If you’ve ever found yourself on the fourth floor of the SSMU building around lunchtime, you’ve probably seen the seemingly endless line of bohemian yet stylish McGillians holding empty tupperwares. These would be students seeking cuisine from Midnight Kitchen, an organization that offers by donation vegan food every weekday at 12:30pm.
#SpoonTip: People start lining up well before noon, so get there early and bring some work to keep you busy
Midnight Kitchen is supremely drool-worthy. From hearty stews to flavorful cakes and breads, the food at MK attracts vegans and carnivores alike in numbers that can often surpass 200 people each day. Though the lineup may look daunting, it moves quickly, and the end result is warm, healthy, comfort food that is always more than worth it.
“The best part of Midnight Kitchen is that it’s free,” admits Audrey Carleton, a regular customer and vegan who often finds it hard to get vegan food at McGill. “It’s pretty much my favorite hidden gem on campus.” And are you even a McGill student if you pass up free food?
Though many cite MK’s pay-what-you-can model as a central reason for trudging up 4 floors (which, let’s be honest, is on the higher end of amount of stairs I will willingly walk up) to the serving line, the reality is that this is only partially true. $3.25 worth of student fees paid by all McGill students actually make MK possible. However, I personally think $3.25 is more than a bargain for an *entire semester* of free food.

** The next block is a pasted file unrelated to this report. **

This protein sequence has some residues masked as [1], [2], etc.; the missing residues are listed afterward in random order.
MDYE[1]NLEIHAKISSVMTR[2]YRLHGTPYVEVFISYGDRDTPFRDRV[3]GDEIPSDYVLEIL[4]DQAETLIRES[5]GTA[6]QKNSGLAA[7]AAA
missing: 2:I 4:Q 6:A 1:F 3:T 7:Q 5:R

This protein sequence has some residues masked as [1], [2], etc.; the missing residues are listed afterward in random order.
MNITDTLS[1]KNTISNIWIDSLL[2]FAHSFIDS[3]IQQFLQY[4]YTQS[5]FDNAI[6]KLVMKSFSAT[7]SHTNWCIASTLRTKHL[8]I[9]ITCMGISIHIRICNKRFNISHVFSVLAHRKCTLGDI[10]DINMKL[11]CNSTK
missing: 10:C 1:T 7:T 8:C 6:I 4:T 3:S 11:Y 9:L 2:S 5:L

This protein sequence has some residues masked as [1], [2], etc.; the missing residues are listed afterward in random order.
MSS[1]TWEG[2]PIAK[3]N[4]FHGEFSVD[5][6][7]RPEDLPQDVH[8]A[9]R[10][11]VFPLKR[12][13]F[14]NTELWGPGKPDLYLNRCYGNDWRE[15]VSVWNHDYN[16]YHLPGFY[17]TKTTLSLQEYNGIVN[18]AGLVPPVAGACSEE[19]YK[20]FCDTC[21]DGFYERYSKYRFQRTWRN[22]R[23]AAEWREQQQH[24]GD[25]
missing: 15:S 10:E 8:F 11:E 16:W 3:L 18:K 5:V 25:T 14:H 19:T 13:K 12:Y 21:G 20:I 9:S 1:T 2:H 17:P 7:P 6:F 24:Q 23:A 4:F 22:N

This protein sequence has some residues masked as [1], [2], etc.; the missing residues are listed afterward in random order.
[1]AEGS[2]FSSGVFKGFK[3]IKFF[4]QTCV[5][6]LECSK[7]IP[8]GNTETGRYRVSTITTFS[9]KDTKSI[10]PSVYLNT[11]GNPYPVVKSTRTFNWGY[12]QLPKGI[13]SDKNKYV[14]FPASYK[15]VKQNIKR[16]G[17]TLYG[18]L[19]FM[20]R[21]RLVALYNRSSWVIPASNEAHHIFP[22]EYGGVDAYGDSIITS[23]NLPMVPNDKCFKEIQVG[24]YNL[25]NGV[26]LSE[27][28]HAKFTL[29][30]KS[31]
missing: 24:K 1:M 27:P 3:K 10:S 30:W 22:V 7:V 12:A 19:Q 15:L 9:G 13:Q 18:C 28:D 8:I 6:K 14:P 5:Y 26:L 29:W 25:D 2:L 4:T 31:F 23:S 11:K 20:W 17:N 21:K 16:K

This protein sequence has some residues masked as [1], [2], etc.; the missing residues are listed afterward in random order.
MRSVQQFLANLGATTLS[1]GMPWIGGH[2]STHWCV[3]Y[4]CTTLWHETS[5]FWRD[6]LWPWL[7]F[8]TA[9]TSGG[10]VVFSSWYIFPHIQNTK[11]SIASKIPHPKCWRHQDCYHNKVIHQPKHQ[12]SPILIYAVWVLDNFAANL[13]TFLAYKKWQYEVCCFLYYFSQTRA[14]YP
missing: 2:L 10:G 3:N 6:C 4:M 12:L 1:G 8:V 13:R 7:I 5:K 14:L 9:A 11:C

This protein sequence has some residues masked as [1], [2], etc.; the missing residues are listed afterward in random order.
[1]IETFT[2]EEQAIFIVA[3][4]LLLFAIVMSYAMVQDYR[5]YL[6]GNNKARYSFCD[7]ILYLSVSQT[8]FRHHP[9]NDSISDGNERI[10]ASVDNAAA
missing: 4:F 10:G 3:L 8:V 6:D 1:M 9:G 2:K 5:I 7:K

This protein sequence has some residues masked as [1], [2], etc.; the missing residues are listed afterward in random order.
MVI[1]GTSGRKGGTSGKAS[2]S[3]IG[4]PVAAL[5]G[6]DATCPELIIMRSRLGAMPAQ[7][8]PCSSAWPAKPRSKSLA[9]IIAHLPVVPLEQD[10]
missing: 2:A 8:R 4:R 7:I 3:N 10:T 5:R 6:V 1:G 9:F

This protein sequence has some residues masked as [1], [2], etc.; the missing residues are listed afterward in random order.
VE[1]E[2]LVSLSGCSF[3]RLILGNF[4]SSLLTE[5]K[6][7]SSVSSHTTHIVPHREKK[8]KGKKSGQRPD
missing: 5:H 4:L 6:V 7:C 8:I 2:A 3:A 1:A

This organization is more than just a delicious study break. Born out of the anti-globalization movement in 2002, Midnight Kitchen’s mission statement is to provide affordable and healthy food to a community that it believes often relies too heavily on mainstream capitalist food sources. It’s tenets of social and environmental integrity are an attractive alternative to large-scale, for profit campus food venues.
In addition to feeding McGill students on the daily, the organization also sponsors a variety of community projects that correspond with their own values. They provide subsidized catering, donations towards social projects, and sporadic summer garden parties. A major plus is that the cooking, preparation, and serving is all done by McGill students, both volunteers and paid positions.
If this hasn’t convinced you to stop by Midnight Kitchen for some yummy, environmentally-friendly, and healthy food, I don’t know what will. You’ll probably find me on the couches in the sitting area stuffing my face with lentil soup and apple bread.